Dismiss Notice
Join Physics Forums Today!
The friendliest, high quality science and math community on the planet! Everyone who loves science is here!

Why electic potential on the center of a disk axis = 0

  1. Apr 24, 2009 #1
    when i saw how to get the electic potential of a charged disk at a point on its axis i found that the E.P on center of the disk =0 as
    the integration of the eq:
    dv = 2k(q/a^2)((r^2)+(x^2))^(.5)dr..........(a) is the radius of the disk , (r) is the radius of the element and (x) is the distance between the disk and the point we get the E.P at

    i found that the integration of v changed from (0---> v) and r changed from (0--->a)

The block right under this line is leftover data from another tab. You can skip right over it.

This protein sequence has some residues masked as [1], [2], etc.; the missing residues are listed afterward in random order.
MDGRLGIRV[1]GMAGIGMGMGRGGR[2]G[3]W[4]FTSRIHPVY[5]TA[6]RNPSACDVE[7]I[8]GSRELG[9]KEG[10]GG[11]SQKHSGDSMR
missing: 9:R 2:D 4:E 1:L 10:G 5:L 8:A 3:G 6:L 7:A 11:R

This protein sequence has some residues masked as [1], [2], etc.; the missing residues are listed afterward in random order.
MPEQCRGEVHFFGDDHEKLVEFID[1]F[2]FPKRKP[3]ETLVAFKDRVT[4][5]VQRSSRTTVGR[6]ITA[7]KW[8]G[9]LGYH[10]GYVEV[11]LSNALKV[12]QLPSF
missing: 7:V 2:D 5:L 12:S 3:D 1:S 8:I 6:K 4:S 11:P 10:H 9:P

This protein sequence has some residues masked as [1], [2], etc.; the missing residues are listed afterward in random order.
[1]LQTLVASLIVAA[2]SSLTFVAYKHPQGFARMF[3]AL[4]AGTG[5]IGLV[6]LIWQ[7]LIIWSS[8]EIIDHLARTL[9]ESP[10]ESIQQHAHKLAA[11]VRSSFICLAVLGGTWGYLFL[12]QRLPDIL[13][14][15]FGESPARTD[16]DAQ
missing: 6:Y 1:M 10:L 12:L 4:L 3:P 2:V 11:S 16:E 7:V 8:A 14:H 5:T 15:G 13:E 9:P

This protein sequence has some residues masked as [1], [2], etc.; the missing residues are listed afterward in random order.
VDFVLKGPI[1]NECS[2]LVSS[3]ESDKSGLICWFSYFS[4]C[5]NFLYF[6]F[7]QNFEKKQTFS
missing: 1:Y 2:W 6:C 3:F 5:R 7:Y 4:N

and that means that when r=zero v=zero ...............why???????


    sorry if my english is not good my native lang. is not english ....
     
  2. jcsd
  3. Apr 24, 2009 #2
    I am finding it hard to read your post, but I will say one thing:

    A potential (be it electric or something else) is only meaningless if you look at a potential difference. For that reason, you can take your zero potential anywhere you want. You can take it in the center of the disc, or on the moon; the final answer should be the same.
    However, calculations or often much simpler if you take a logic place, such as the center of the disc, or at infinity.
     
Know someone interested in this topic? Share this thread via Reddit, Google+, Twitter, or Facebook